Jon Cohen ’14 describes the path he took to his independent major in Middle Eastern studies as a happy accident.
When he arrived at Grinnell, Cohen knew he wanted to do something related to the social sciences and learn a new language. He took Arabic and tried out political science, history, economics, and religious studies courses, but didn’t feel satisfied with any of the subjects on their own. He wanted to do all of them, but in one region, so it made sense to do Middle Eastern studies.
One of the major components of an independent major is the senior thesis, which Cohen had been thinking about since he declared. Cohen was studying abroad in Egypt in fall 2012 when Israelis and Palestinians fired dozens of rockets between southern Israel and the Gaza Strip. He was surprised by both the amount of discussion among Egyptians about the attacks and the degree to which the Egyptian military mobilized, when the attack had nothing to do with Egypt. That observation led him to the topic of his thesis.
Cohen’s senior thesis examines how Egypt President Gamal Abdel Nasser used Palestine as a symbol to bridge the gap between Egyptian territorial nationalism and Arab nationalism. With the help of professors Mervat Youssef and Caleb Elfenbein, and Arabic language assistant Azza Chemkhi, Cohen translated portions of Nasser’s 1962 national charter. The charter, which had never before been translated into English, outlined the foundation of Arab nationalism and is a call for Arab unity.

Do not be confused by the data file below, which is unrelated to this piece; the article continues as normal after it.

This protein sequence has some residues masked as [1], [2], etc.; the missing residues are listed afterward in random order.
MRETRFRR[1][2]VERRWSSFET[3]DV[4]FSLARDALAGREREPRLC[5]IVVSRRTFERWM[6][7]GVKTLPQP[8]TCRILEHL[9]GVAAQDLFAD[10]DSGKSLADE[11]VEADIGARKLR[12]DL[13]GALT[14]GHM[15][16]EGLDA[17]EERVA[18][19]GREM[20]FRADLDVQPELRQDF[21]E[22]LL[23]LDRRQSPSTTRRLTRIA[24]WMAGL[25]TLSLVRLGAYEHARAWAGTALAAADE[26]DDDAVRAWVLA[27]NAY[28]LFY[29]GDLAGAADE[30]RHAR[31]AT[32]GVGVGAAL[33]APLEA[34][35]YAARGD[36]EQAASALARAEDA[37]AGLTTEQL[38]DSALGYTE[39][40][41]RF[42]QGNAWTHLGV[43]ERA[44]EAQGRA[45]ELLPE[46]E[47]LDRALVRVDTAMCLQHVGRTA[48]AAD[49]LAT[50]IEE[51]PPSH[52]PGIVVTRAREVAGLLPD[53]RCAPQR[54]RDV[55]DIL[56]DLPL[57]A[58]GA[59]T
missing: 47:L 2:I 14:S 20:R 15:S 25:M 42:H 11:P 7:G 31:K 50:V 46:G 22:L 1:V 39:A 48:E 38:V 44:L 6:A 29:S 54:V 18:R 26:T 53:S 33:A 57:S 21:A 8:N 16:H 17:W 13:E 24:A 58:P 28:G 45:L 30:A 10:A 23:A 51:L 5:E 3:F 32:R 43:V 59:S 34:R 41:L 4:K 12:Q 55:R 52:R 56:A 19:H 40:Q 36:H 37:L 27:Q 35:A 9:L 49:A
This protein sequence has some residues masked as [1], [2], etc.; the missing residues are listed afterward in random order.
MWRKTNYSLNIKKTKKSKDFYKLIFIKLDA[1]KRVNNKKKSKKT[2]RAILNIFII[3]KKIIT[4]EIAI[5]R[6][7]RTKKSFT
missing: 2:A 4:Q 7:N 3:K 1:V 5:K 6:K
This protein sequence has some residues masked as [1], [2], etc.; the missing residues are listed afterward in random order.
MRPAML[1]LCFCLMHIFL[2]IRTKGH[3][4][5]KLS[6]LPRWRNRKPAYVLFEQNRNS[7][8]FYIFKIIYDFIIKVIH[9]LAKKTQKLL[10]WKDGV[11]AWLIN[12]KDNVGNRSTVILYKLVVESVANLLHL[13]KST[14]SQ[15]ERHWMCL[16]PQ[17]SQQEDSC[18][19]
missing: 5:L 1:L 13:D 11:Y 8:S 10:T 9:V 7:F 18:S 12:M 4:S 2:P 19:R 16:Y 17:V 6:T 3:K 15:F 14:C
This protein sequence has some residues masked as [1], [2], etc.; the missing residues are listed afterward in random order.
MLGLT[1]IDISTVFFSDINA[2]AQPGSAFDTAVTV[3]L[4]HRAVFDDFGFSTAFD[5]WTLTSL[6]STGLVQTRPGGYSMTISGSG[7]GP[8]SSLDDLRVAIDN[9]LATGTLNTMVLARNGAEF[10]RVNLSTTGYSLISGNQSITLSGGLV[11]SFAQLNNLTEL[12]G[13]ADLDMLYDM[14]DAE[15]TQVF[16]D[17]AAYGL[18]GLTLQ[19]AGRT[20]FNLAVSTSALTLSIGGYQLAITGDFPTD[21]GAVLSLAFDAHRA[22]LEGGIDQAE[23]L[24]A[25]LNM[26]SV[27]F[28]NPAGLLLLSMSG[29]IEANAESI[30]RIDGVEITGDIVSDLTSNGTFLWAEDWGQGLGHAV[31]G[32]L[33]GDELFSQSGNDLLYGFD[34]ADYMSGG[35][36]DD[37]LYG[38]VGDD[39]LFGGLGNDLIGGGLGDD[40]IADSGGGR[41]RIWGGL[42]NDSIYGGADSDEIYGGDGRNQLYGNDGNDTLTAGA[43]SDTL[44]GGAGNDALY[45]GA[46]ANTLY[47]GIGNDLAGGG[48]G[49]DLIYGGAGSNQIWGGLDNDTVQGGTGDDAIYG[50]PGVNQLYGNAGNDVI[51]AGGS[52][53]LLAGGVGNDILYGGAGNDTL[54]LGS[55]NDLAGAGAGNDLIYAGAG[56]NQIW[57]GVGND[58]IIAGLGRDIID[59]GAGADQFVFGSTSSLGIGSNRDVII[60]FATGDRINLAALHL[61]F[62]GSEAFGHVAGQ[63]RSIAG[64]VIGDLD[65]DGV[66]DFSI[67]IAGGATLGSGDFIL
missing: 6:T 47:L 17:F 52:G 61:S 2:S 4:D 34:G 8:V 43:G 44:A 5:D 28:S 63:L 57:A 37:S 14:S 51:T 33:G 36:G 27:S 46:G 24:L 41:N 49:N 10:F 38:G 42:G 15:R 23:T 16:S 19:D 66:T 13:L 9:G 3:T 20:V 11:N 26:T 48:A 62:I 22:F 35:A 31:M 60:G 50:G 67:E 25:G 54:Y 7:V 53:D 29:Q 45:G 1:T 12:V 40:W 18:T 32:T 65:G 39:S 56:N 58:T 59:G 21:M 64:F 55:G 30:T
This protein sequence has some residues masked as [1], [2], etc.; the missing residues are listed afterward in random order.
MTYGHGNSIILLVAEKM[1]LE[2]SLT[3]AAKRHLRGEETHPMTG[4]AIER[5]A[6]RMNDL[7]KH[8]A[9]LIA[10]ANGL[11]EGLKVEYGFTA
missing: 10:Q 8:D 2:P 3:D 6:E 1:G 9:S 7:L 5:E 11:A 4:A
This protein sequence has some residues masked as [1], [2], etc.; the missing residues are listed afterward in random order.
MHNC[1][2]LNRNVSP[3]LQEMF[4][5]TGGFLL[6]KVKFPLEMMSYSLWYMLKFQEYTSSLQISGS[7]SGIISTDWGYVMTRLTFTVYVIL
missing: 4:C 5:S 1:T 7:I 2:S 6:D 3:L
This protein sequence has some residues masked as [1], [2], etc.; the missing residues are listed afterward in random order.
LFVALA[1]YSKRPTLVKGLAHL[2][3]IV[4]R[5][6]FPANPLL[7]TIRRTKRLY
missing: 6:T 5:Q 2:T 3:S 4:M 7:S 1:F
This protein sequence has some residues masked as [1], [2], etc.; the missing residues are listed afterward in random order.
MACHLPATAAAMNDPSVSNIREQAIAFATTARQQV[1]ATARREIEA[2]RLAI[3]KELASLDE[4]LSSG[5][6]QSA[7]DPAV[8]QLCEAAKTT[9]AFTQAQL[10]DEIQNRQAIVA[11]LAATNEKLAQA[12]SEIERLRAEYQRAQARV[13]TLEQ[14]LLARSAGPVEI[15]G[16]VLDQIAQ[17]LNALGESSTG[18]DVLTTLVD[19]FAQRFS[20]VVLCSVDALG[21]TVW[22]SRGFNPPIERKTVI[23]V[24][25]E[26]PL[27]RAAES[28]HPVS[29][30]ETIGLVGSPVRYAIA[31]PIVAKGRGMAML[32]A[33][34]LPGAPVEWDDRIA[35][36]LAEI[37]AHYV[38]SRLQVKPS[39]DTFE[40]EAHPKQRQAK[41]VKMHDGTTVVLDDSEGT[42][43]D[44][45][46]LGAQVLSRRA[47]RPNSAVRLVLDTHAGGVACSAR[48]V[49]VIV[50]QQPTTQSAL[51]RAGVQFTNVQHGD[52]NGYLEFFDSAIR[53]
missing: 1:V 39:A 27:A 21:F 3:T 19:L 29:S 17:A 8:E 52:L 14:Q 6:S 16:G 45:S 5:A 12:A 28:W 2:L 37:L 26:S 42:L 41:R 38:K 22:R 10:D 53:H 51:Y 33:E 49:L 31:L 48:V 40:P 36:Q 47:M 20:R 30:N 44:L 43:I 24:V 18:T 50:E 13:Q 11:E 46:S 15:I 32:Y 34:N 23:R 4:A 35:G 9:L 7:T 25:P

Cohen is grateful to have the opportunity to devote eight credits to individual research. “You get to go and open up a new door” to encourage discussion, Cohen says.
After he graduates, Cohen plans to apply the knowledge he gained in his independent major and through his senior thesis at a think tank in Washington, D.C. Cohen has been interested in policy for some time, which would allow him to do private scholarship outside a university, bypassing grad school for now.